Wealthy Ojiisan suffers a feeling of foreboding as he watches colorful rice festival celebrations from his cottage high above his village by the sea. In his mountaintop home, he feels a spongy earthquake and observes bizarre movements in the sea: tsunami! How can Ojiisan alert the townspeople? Young uses a panoply of papers to create collages that tell the story of a sacrifice that saved hundreds of lives. Patterned and marbled papers, fibrous grass cloth, translucent rice paper and tissue, photographic magazine papers, and even corrugated cardboard are keenly cut, roughly torn, layered, wrinkled, mounted, and manipulated to produce images that range from dead calm to the sea-spittled tumult of a roiling vortex that promises to consume everything in its path. The art reflects the frenzy of the events and is a departure from the more serene, controlled, and balanced work we know of Young. Kajikawa has based the character of Ojiisan on Japanese hero Hamaguchi Gohei, who in 1854 set his own rice-stack harvest ablaze, diverting the attention of revelers and drawing them away from impending disaster. A simple story of the power of a simple act.-Kathy Krasniewicz, Perrot Library, Old Greenwich, CT

Kirkus Reviews
Through quick thinking and personal sacrifice, a wise old Japanese farmer saves the people of his village from a devastating tsunami in this simple yet striking story based on Lafcadio Hearn's "A Living God." Ojiisan lives in a cottage on a mountain overlooking the village and sea. One day, villagers gather to celebrate the rice harvest, but Ojiisan stays home thinking "something does not feel right." When the earth quakes and the sea darkens and runs away from the land, Ojiisan realizes a tsunami approaches. Fearing the oblivious villagers will be swept away, Ojiisan torches his rice fields to attract attention, and they respond, barely escaping the monster wave. Rendered in gouache, pastel and collage, Young's illustrations cleverly combine natural textures, bold colors and abstract shapes to convey compelling images of chaos and disaster as the rice fields burn and the wave rushes in. In one literally breathtaking double-page spread, an enormous wall of water engulfs the teeny seacoast village. A visually powerful and dramatic tribute to one man's willingness to sacrifice everything for others. (Picture book. 3-5)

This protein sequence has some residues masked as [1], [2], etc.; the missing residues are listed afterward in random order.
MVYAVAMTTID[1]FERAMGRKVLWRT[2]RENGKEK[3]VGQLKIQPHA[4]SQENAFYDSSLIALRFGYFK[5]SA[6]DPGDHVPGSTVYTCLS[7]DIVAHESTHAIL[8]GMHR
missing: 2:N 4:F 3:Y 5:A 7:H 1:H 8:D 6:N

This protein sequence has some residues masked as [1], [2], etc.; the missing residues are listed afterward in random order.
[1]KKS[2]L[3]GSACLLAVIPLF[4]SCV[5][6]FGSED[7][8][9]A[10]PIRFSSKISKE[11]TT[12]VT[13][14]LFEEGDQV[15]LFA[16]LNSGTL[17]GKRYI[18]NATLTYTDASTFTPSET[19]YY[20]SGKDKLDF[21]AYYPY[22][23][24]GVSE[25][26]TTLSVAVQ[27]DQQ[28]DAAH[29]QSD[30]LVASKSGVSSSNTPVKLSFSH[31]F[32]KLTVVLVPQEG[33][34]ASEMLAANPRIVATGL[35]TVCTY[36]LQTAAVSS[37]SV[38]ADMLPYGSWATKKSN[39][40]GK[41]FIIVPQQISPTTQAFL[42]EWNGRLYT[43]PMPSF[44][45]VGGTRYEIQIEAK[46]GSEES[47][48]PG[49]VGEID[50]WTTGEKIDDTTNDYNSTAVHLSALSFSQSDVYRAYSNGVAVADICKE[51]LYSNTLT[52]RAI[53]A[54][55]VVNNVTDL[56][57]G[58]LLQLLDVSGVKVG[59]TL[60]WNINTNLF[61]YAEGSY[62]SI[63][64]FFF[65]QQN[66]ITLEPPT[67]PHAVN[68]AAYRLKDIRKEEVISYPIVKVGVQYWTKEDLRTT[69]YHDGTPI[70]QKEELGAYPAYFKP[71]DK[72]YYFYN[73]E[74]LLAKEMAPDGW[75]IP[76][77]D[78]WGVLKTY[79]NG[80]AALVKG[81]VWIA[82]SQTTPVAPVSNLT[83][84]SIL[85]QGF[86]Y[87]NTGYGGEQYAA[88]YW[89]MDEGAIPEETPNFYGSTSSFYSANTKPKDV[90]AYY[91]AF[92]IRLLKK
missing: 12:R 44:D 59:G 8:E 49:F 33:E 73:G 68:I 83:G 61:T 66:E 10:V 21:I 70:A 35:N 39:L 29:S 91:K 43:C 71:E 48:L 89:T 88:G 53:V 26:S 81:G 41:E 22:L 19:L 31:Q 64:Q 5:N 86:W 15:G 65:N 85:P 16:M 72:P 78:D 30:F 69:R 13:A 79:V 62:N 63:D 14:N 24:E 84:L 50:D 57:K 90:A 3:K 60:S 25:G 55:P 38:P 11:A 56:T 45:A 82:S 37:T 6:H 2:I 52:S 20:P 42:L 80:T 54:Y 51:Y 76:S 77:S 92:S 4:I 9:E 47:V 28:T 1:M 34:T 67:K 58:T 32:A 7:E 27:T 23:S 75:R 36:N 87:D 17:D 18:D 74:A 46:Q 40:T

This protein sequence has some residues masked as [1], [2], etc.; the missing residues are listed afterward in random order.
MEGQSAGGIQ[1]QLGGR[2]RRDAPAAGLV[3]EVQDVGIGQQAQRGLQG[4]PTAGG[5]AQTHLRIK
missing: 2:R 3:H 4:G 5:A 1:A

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Product Details

  • ISBN-13: 9780399250064
  • Publisher: Penguin Group (USA)
  • Publication date: 2/5/2009
  • Pages: 32
  • Sales rank: 453,175
  • Product dimensions: 9.70 (w) x 11.70 (h) x 0.50 (d)

Meet the Author

Caldecott medalist Ed Young was born in Tientsin, China, and brought up in Shanghai. He cites the philosophy of Chinese painting as an inspiration for much of his work. "A Chinese painting is often accompanied by words," he explains; "they are complementary. There are things that words do that pictures never can, and likewise, there are images that words can never describe."

Mr. Young has been illustrating children's books for more than twenty years and has won many awards. He received the 1990 Caldecott Medal for his book Lon Po Po, and his much-lauded collaboration with anthologist Nancy Larrick, Cats Are Cats, was named one of the Ten Best Illustrated Books of 1988 by The New York Times.

Mr. Young studied at the University of Illinois, the Art Center of Los Angeles, and Pratt Institute in New York City. He and his family live in Hastings-on-Hudson, New York.

copyright 2000 by Penguin Putnam Books for Young Readers. All rights reserved.